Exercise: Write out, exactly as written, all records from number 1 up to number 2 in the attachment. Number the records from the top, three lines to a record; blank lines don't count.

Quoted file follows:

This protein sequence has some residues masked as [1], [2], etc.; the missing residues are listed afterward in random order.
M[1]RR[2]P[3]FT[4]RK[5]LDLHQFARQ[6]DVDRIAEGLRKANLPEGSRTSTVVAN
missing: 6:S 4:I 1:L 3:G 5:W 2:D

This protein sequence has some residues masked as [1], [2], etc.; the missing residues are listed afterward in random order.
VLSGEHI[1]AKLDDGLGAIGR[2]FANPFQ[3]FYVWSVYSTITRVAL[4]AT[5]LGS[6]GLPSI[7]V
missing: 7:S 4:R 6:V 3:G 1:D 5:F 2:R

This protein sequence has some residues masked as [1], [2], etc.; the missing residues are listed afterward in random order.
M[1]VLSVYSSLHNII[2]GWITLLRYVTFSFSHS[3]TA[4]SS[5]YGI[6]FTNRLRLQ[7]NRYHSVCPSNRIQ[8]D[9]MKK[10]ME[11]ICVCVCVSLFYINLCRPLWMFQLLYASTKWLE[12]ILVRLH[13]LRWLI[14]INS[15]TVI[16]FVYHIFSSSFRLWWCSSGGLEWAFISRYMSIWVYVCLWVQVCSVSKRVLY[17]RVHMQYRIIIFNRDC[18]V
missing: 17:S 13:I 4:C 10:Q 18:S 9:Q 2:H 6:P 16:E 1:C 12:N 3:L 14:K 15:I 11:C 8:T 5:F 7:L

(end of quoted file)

This protein sequence has some residues masked as [1], [2], etc.; the missing residues are listed afterward in random order.
M[1]RR[2]P[3]FT[4]RK[5]LDLHQFARQ[6]DVDRIAEGLRKANLPEGSRTSTVVAN
missing: 6:S 4:I 1:L 3:G 5:W 2:D

This protein sequence has some residues masked as [1], [2], etc.; the missing residues are listed afterward in random order.
VLSGEHI[1]AKLDDGLGAIGR[2]FANPFQ[3]FYVWSVYSTITRVAL[4]AT[5]LGS[6]GLPSI[7]V
missing: 7:S 4:R 6:V 3:G 1:D 5:F 2:R